Time Warner Inc (NYSE:TWX) recently entered into talks with a major private equity firm to spin off the bulk of its Time print-media division and continue on as a leaner, smaller firm that focuses more narrowly on visual and digital media. Although the talks have been described as “preliminary,” Time Warner has a clear impetus to shed this business. Even if the current talks amount to nothing, it seems likely that Time Warner’s days as a unified media conglomerate are numbered. Accordingly, the company’s shareholders stand to benefit in several ways. If the proposed deal does go through in its current form, it may close by the end of 2013.
About Time Warner Inc
New York-based Time Warner is a diversified media company that produces films, network television and print media products. It also operates a full-service cable television network that primarily serves customers in the New York region, the mid-Atlantic states, and certain areas of the industrial Midwest. Further, Time Warner Inc (NYSE:TWX) manages and creates content for several popular subscription-based television channels, including HBO and Showtime. It also sells DVDs, Blu-Ray discs, and other digital media hardware. In 2012, the company earned $3 billion on gross revenues of about $28.7 billion.
How the Deal Is Structured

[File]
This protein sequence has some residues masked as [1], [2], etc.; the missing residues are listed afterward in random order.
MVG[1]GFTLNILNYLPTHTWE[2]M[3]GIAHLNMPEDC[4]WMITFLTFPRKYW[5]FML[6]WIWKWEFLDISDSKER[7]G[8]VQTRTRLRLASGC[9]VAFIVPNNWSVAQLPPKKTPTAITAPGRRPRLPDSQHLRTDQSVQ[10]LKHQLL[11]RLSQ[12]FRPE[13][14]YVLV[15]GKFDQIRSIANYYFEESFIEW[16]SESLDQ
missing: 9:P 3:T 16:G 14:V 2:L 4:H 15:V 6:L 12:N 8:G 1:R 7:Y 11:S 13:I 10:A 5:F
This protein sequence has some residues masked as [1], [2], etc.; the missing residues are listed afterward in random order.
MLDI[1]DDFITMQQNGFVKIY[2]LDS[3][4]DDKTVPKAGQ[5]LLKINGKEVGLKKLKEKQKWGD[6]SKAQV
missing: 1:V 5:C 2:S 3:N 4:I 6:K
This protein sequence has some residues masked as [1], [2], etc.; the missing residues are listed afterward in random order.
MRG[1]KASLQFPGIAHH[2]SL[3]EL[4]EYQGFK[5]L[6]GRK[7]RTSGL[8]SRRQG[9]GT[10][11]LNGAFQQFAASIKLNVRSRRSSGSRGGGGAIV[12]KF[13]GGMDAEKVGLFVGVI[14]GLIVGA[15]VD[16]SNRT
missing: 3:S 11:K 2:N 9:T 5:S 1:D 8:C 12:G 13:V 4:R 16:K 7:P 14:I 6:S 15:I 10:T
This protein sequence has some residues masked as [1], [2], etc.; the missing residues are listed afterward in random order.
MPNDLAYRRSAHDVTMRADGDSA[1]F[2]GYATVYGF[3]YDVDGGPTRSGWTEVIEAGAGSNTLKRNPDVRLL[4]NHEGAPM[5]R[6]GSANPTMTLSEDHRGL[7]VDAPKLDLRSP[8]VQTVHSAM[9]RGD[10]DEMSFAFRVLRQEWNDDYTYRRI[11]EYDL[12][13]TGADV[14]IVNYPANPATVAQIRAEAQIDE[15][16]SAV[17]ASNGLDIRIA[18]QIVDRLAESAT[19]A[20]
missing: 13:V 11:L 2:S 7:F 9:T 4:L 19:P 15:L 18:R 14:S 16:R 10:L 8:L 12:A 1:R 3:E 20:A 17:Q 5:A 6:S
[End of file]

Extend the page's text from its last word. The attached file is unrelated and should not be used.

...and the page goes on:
The deal’s pricing and final terms have not yet been finalized. As such, it is difficult to provide current Time Warner shareholders with an accurate estimate of what they stand to gain from it. Judging by the market’s reaction to the news of the deal, more information is needed before investors can accurately judge its merits. Since its mid-February announcement, Time Warner’s shares have mirrored the broader market’s middling performance.
However, the deal’s basic contours have developed nicely. It now appears that Time Warner Inc (NYSE:TWX) will hold on to its iconic Time and Sports Illustrated magazine properties. It looks to retain control over Fortune as well. On the other hand, the company appears committed to ditching popular properties like People and InStyle. In general, Time Warner looks eager to move away from the volatile celebrity-gossip and personal-style markets and focus on its straight-news, personal finance and sports-analysis activities.
In any event, the spin-off will create a publicly-traded company in which private equity firm Meredith Capital will be a significant stakeholder. Since the private equity firm already owns a suite of lifestyle-focused magazines and media properties, this deal makes perfect sense for it. In effect, Time Warner will cede much of its female audience to Meredith while bolstering its male readership.